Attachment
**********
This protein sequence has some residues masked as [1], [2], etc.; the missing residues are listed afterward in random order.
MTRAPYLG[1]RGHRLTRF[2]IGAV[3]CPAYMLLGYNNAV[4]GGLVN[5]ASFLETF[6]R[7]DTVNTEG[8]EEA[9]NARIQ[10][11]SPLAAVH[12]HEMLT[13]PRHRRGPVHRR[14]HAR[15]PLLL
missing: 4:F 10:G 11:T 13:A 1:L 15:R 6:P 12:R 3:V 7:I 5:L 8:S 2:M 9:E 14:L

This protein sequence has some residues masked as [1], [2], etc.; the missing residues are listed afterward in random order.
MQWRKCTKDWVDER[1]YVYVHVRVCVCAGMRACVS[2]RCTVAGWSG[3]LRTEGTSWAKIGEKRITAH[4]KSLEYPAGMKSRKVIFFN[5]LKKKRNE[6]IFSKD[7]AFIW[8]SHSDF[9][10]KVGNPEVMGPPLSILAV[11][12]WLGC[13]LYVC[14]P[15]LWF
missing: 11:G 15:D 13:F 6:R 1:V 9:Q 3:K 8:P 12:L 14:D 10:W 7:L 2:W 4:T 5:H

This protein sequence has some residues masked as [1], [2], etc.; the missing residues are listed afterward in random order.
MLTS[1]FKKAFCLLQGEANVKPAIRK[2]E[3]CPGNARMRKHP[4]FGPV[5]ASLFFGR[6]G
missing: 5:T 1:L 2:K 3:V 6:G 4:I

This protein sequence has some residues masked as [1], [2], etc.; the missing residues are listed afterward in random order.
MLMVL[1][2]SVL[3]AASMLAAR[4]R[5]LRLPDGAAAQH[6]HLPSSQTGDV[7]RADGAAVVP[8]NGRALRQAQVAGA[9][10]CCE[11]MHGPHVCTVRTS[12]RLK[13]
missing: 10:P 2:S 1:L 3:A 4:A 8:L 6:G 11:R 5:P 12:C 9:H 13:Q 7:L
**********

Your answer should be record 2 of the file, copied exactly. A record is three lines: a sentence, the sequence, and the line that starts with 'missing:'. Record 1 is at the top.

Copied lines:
This protein sequence has some residues masked as [1], [2], etc.; the missing residues are listed afterward in random order.
MQWRKCTKDWVDER[1]YVYVHVRVCVCAGMRACVS[2]RCTVAGWSG[3]LRTEGTSWAKIGEKRITAH[4]KSLEYPAGMKSRKVIFFN[5]LKKKRNE[6]IFSKD[7]AFIW[8]SHSDF[9][10]KVGNPEVMGPPLSILAV[11][12]WLGC[13]LYVC[14]P[15]LWF
missing: 11:G 15:D 13:F 6:R 1:V 9:Q 3:K 8:P 12:L 14:D 10:W 7:L 2:W 4:T 5:H